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Office Environment & Work Culture in U.S.A

In the United States, the work environment is professional and causal as well. Don't be surprised if you see people bring their pets to work! The work culture and dress code in U.S. is different. People prefer to dress casually (unless the company policy states otherwise), work schedules are flexible and overall the work atmosphere is informal.

If you have recently moved to the U.S. you will find the following pointers useful to understand the office environment and work culture in U.S.A
  • Office Environment
  • American Behavior
  • Do's and Don't Tips for work

Office Environment

The office environment is informal, and there is no apparent hierarchy between managers and their subordinates. Employees are treated as equals and independent views are welcomed. American work culture involves a lot of meetings. These meetings need not deal with big decisions, but are more like discussions, and are centered on analyzing, planning and reviewing of a project. Opinions and ideas are shared and objections are made. Water, aerated drinks, tea, coffee and vending machines are available at all offices.

Working hours:

  • Working hours are flexible as far as IT companies are concerned. Normal office timings go from 9 AM to 5 PM.
  • If you are a contractor, then you do need to maintain a minimum of 8 hours per day or 40 hours per week. Results matter more than anything; you must be able to deliver the result.
  • Contractors and temporary employees may have to fill up weekly time sheets, which are signed by their Manager.
  • Few IT companies allow telecommuting where an employee can work from home, as and when required.
  • Americans are very time conscious. They believe in the principles of time-management. They come to office early and leave on time. You will rarely find them working late hours, or on weekends. They plan their weekends ahead of time and value their privacy.

American Behavior

  • Generally, Americans are very polite, friendly and helpful, but have less tolerance for people who interfere in their private lives.
  • They value their leisure time, health and hygiene.
  • You may find it difficult to discuss everything with an American friend, at least, when you are getting to know each other.
  • Exercising is important, and they usually go for aerobics, swimming, tennis or a jog a few times during the week.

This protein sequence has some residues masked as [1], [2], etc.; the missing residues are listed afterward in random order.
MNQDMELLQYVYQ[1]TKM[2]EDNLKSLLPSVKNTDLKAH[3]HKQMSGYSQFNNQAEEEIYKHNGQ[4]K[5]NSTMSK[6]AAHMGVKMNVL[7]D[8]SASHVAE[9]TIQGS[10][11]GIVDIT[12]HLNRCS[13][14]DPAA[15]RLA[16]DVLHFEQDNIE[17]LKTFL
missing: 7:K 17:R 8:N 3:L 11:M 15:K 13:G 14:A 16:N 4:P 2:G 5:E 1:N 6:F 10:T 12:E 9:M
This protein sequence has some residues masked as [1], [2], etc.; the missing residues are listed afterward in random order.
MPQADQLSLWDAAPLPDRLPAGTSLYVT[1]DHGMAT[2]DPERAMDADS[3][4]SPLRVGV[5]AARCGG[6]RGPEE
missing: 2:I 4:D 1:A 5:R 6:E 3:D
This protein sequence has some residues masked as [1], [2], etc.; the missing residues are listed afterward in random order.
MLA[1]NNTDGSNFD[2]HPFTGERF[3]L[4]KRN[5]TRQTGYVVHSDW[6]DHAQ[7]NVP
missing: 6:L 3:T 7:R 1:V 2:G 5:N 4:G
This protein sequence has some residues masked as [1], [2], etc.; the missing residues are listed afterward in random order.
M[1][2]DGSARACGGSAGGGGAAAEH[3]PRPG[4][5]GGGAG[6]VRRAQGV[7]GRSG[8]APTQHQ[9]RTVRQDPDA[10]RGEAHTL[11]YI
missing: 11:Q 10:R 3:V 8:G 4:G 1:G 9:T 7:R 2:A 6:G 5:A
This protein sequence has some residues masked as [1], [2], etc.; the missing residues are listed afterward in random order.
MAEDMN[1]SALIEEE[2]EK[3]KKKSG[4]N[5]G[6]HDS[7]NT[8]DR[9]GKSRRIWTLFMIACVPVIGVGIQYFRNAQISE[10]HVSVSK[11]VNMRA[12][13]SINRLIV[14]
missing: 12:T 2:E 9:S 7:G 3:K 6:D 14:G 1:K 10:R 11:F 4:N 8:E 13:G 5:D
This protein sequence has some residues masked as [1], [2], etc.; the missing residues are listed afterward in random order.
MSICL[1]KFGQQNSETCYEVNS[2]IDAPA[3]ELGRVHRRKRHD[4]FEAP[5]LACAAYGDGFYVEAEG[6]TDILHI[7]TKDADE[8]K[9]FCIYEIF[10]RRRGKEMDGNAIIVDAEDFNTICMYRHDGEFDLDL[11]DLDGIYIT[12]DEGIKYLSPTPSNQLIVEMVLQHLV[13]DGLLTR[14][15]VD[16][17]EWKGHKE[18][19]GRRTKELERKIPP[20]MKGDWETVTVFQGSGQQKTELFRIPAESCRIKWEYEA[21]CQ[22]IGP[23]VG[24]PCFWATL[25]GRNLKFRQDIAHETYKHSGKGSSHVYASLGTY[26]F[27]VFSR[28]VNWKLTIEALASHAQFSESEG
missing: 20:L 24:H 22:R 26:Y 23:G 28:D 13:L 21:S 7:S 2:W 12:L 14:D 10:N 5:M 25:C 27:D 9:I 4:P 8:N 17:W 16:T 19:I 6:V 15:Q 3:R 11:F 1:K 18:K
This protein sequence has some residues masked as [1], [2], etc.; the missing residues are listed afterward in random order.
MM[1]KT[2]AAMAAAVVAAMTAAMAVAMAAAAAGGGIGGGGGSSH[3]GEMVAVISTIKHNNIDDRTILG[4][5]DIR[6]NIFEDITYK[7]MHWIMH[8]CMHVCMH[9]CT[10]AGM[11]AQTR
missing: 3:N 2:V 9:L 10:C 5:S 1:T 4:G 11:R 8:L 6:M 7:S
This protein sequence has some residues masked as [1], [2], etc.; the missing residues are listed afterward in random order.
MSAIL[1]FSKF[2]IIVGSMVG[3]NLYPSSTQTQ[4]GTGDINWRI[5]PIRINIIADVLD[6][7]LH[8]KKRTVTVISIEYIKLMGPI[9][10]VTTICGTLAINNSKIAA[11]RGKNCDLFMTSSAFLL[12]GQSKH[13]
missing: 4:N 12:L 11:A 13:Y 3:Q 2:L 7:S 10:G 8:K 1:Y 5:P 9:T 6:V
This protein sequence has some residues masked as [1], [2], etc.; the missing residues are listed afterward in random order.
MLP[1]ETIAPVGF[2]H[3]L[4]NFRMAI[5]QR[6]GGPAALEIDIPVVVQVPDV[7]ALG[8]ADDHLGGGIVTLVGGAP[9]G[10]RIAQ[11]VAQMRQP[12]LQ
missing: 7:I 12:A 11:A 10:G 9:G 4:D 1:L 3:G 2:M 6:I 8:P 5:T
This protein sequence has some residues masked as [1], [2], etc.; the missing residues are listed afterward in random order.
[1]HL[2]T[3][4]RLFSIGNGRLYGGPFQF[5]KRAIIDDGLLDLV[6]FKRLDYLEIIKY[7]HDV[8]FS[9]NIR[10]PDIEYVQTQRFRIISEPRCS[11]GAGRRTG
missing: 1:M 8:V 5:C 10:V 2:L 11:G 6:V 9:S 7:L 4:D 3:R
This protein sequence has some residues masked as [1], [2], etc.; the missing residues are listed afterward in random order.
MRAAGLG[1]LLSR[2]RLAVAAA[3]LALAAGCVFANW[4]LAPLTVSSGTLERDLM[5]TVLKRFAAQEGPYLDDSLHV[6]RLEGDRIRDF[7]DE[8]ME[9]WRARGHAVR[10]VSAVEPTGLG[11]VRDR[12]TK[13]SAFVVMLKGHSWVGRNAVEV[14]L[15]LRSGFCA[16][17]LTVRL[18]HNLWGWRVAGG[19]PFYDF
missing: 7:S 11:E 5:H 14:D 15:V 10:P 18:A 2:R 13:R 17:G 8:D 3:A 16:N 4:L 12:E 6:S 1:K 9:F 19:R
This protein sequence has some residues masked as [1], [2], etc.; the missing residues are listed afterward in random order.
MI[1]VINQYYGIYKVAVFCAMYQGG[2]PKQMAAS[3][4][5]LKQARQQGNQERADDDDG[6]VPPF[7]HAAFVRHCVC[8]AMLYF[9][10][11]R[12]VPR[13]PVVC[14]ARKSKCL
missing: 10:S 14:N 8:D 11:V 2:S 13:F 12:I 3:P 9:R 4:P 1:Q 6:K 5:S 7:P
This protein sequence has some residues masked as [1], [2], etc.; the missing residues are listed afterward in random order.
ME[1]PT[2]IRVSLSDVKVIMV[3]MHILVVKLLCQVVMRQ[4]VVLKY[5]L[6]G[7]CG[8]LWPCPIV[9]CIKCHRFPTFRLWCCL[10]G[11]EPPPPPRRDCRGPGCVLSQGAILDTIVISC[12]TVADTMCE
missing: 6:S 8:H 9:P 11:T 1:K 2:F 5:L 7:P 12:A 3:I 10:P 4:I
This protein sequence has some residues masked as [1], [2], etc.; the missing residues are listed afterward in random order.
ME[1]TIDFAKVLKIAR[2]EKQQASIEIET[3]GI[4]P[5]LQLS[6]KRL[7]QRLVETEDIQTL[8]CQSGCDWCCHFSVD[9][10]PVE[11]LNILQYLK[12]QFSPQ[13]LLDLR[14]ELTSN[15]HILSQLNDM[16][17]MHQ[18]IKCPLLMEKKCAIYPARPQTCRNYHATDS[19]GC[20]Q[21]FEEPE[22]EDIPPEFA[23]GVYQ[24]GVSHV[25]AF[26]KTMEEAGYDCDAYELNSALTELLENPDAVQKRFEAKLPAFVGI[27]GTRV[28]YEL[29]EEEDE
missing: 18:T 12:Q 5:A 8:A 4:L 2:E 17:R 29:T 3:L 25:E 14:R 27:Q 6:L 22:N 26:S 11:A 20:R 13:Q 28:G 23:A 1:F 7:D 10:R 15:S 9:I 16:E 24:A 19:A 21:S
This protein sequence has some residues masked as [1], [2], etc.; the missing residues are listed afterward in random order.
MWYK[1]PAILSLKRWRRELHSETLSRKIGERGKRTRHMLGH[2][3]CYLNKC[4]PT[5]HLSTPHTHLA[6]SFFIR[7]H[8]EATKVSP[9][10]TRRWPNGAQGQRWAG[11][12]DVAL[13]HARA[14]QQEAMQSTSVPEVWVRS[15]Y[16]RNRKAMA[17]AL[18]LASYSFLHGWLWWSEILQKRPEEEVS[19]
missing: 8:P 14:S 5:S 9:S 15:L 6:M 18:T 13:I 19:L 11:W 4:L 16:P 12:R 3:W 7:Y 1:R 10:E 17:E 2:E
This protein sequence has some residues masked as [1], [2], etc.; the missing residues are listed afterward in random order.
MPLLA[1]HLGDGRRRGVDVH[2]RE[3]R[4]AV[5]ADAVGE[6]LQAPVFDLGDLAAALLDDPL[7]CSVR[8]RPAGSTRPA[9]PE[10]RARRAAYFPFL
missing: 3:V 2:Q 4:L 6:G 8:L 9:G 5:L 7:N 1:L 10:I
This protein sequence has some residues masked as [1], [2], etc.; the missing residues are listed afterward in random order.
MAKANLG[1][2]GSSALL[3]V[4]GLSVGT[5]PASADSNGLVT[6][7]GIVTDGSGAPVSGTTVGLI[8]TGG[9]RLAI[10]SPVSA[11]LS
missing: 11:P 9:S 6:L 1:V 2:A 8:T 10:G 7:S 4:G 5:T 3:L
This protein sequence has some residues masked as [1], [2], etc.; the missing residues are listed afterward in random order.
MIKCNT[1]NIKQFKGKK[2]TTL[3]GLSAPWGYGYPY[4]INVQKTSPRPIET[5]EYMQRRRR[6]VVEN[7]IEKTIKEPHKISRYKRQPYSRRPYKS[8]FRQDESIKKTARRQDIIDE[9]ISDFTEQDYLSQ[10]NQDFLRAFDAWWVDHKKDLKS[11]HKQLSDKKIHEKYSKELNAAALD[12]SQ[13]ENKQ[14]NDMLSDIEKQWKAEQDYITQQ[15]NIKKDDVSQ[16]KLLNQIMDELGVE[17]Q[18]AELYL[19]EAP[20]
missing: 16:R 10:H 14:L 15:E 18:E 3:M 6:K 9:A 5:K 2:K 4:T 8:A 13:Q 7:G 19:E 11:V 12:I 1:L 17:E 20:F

• Dont be surprised if strangers greet you. Be polite and greet them back.

Do's & Don'ts

  • At work or elsewhere while talking, if you want to say yes, just say 'yes'. Don't nod your head up and down. Moving your head side to side is found to be very confusing, and it is mostly taken as 'no'.
  • Avoid talking in your native language in presence of people of other ethnicities in a social gathering. It is not courteous.
  • Don't say, "I'll ring you back." or "I'll call you later". Here ring is the engagement ring, rather say "I'll call you, or buzz you".
  • Don't call a black person a "Negro" or "Black", it is always polite to call them "African Americans". Also never call an "American Indian" as a "Red Indian", they get very offended.
  • Do not walk or sit with arms around the shoulders of someone of the same sex. You may be mistaken to be a "Gay" or "a Lesbian".
  • Don't say "the Phone was engaged", as engaged means getting engaged for marriage. Instead say "there was a busy tone".
  • Don't walk/sit with arms around the shoulders, or too close of anybody

This post is written to encourage cross-cultural literacy. If you understand some of the work norms discussed here you will find it easy to adjust to the new environment. At the surface all of us eat the same food, listen to the same music, and drink Starbucks. However, underneath the modern surface deep cultural and social difference often remain. Being empathetic and responsive to these differences can help you go a long way.

 

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